Recent Reforms for State Cottage Food and Food Freedom Laws

Nationwide, 49 states and the District of Columbia now have cottage food programs, which allow residents to sell baked goods and other shelf-stable, non-potentially hazardous foods directly to consumers. (New Jersey is the sole exception.)

Since 2015, 19 states and Washington, D.C. have created new cottage food programs or significantly expanded their existing laws:

  1. Montana (2015)
  2. Minnesota (2015 law prompted by lawsuit)
  3. Nevada (2015)
  4. Colorado (both in 2015 and 2016)
  5. Idaho (codified by the Idaho Department of Public Health and Welfare in 2015)
  6. Oregon (2015)
  7. Illinois (both in 2015 and 2017 )
  8. Delaware (created by the Delaware Department of Health and Social Services in 2016)
  9. Oklahoma (2017)
  10. Florida (2017)
  11. Hawaii (created by the Hawaii Department of Health in 2017)
  12. Wisconsin (court ruling in 2017)
  13. Kentucky (2018)
  14. Maryland (both in 2018 and 2019)
  15. Connecticut (2018)
  16. West Virginia (2019)
  17. Nebraska (2019)
  18. Texas (2019)
  19. Washington, D.C. (2020)
  20. Wyoming (2020)


Today, 28 states allow cottage food businesses to sell online to buyers within state limits:

  1. Arizona
  2. California
  3. Colorado
  4. Connecticut
  5. Florida
  6. Georgia
  7. Idaho
  8. Indiana
  9. Iowa (only Home Food Establishments)
  10. Louisiana
  11. Maine
  12. Massachusetts
  13. Minnesota
  14. Missouri
  15. Nebraska
  16. New Hampshire (only Homestead License)
  17. New York
  18. North Carolina
  19. Ohio
  20. Oregon (only Domestic Kitchen Bakeries/Processors)
  21. Pennsylvania
  22. South Dakota
  23. Tennessee (only Domestic Kitchens)
  24. Texas
  25. Utah
  26. Vermont
  27. Virginia (only Home Food Processing Operations)
  28. West Virginia


Eighteen states allow cottage food producers to sell through retail outlets like grocery stores:

  1. Arizona
  2. California (only Type B)
  3. Iowa (only Home Food Establishments)
  4. Louisiana
  5. Maine
  6. Maryland
  7. Massachusetts
  8. New Hampshire (only Homestead License)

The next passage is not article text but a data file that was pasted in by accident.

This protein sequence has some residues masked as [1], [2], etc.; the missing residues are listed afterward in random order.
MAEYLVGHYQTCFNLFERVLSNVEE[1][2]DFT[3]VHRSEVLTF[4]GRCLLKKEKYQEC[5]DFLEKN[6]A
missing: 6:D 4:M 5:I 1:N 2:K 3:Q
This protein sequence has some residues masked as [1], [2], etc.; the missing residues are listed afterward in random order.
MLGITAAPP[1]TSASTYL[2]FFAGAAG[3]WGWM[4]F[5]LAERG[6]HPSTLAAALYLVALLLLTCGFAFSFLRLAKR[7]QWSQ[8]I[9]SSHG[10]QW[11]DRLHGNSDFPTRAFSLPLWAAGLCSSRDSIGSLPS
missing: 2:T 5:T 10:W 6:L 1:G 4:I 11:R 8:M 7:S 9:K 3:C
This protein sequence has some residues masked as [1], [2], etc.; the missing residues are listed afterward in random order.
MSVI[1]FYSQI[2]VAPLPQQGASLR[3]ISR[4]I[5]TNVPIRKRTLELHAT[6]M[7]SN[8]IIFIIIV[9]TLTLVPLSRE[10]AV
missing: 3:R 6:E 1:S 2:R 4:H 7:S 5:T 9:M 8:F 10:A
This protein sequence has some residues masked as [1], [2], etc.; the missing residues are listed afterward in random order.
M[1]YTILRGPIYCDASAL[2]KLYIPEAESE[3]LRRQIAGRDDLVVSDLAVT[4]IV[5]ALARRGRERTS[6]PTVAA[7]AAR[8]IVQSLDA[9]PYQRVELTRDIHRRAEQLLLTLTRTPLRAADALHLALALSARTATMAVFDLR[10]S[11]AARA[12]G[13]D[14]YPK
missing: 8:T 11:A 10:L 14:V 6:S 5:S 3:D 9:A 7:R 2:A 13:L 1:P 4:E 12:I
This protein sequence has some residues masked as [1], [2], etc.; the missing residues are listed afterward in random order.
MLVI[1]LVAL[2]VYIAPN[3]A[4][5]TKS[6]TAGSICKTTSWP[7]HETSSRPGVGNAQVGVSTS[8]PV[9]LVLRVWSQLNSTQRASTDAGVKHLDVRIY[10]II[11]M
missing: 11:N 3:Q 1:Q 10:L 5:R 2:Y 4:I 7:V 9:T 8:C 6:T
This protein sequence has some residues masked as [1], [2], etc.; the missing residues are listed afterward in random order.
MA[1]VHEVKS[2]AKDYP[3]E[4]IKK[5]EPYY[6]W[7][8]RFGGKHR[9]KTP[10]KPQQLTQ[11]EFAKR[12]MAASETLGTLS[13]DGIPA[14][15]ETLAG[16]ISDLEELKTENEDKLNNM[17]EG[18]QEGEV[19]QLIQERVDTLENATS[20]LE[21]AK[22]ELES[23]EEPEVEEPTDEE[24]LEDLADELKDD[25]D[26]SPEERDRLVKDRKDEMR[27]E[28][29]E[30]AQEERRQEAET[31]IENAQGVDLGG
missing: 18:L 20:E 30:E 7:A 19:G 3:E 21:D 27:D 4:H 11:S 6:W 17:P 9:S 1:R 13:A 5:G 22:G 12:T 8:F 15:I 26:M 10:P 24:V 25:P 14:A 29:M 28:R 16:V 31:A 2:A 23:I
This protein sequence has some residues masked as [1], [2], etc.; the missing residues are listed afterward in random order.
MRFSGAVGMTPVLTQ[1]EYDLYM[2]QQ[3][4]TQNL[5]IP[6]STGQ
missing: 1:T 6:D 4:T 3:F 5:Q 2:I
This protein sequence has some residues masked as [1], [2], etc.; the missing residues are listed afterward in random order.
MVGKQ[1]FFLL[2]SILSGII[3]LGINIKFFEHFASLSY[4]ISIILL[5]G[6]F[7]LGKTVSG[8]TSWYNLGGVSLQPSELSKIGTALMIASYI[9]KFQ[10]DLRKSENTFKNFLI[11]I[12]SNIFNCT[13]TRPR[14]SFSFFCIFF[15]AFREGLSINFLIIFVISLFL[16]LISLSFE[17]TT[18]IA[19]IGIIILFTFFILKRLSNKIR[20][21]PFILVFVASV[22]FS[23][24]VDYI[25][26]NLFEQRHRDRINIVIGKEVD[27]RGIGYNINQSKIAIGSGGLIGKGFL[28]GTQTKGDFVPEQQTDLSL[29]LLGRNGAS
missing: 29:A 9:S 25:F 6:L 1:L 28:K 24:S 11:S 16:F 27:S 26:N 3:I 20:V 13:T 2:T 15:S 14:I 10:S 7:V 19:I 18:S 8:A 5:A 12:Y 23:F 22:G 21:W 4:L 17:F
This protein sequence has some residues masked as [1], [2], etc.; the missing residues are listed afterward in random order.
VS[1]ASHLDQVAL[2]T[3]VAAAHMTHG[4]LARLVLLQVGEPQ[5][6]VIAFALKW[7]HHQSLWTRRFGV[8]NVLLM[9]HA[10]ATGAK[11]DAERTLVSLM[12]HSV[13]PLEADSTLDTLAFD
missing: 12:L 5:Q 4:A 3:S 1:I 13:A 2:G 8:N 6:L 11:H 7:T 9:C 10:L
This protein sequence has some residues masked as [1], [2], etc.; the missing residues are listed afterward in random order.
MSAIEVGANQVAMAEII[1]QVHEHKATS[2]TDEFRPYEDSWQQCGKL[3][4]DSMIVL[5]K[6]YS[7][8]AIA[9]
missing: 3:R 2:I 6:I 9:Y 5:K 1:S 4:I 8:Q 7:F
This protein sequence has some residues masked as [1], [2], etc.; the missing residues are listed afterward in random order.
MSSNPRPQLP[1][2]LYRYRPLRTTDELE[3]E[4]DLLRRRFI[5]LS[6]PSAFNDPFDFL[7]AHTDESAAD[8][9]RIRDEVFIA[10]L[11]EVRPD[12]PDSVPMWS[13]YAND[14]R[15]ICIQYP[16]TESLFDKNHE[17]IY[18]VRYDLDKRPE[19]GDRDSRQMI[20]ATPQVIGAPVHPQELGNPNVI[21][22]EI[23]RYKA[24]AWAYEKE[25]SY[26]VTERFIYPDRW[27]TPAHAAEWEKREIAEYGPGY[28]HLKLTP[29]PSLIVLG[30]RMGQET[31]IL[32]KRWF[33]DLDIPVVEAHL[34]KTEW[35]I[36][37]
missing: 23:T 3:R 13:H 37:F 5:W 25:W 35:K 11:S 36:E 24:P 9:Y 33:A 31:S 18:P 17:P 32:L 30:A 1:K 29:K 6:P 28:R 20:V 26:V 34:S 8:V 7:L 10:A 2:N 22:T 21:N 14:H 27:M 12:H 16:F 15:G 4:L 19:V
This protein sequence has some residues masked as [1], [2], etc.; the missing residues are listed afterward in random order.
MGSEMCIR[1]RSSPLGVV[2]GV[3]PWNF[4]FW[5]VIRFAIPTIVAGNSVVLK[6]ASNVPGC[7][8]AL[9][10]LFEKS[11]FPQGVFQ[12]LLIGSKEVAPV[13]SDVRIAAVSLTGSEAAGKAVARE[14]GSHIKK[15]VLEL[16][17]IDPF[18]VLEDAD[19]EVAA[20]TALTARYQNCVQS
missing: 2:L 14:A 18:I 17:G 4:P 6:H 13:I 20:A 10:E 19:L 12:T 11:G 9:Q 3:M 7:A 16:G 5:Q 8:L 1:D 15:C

9. North Carolina
  10. Ohio
  11. Oregon (only Domestic Kitchen Bakeries/Processors)
  12. Pennsylvania
  13. Rhode Island
  14. Tennessee (only Domestic Kitchens)
  15. Utah
  16. Virginia (only Home Food Processing Operations)
  17. West Virginia
  18. Wyoming (only “non‑potentially hazardous food”)


Separate from cottage food programs, several states have enacted laws designed to spur other types of home-based food businesses.

Food Freedom

Unlike cottage food programs, food freedom laws let residents sell almost any homemade food, including canned, pickled, and refrigerated goods, aside from those that contain meat, without any cap on sales or any licensing, permitting, or inspection requirements.

Three states have enacted food freedom laws:

  1. Wyoming (2015 and 2017)
  2. North Dakota (2017)
  3. Utah (2018)

According to the state health departments in those three states, there has not been a single outbreak of foodborne illness linked to a food freedom business.

Three states have banned cities and counties from banning or requiring a permit for lemonade stands run by kids:

  1. Utah (2017)
  2. Colorado (2019)
  3. Texas (2019)

(Since lemonade needs to be refrigerated, it’s typically excluded from many state cottage food laws.)

Home Cooking

Through its “microenterprise home kitchen operations” law, California is the only state that lets home cooks create and sell homemade meals that contain red meat. But the law only applies to cities and counties that expressly opted in and passed ordinances authorizing MHKOs.

As of January 2020, the following California municipalities have enacted a MHKO ordinance:

  1. Riverside County


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